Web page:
Health Minister Nicola Roxon has launched Australia's first national surveillance system to help make pregnancy and birth safer.
The Australasian Maternity Outcomes Surveillance System (AMOSS) is based at the Perinatal and Reproductive Epidemiology Research Unit (PRERU) at UNSW. It will collect data on severe obstetric conditions and interventions, including eclampsia, embolisms, morbid obesity, severe haemorrhage and emergency hysterectomy.
Ms Roxon launched the program this week at an official function at Parliament House in Canberra.
Until now, there has been no national system to investigate these conditions and their burden on the community and health sector.
"These illnesses or conditions are rare. Individual maternity units need to be prepared but have little opportunity to develop expertise or an improved understanding of the conditions or their management," said Director of PRERU at UNSW, Associate Professor Elizabeth Sullivan.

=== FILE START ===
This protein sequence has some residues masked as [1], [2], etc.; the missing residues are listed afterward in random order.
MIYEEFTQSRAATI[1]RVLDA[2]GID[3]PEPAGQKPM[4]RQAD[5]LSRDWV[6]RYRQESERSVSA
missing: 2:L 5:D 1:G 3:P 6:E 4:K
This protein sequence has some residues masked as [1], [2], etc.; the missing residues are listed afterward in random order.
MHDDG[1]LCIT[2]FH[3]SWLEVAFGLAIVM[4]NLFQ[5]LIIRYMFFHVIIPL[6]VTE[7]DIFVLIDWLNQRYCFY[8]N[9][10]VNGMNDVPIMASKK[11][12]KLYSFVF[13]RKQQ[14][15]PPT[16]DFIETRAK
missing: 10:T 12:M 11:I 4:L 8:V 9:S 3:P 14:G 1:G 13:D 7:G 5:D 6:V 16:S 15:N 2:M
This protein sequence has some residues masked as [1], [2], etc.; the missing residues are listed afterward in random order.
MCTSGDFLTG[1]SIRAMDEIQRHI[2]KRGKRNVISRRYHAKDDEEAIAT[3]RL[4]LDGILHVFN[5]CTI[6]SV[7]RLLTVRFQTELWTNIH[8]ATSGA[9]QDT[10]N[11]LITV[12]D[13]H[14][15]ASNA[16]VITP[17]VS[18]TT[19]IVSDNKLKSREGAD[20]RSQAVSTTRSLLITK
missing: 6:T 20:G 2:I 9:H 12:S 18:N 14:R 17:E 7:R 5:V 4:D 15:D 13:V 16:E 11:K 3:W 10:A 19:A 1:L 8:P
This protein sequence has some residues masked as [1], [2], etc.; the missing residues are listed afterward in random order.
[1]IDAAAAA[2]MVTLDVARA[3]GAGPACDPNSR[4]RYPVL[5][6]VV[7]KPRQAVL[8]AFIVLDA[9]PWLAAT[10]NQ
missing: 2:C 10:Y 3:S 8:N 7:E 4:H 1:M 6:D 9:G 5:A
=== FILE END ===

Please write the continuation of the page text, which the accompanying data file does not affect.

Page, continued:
"AMOSS will provide evidence-based information to give more insight into risk factors, management and possible means of prevention."
The information would also be used to inform further national research, improve clinical guidelines and education resources and influence policy development, Associate Professor Sullivan said.
The AMOSS objectives are closely aligned to the first recommendation from the Maternity Services Review report Improving Maternity Services in Australia, which urged improved national data collection on maternal morbidity.
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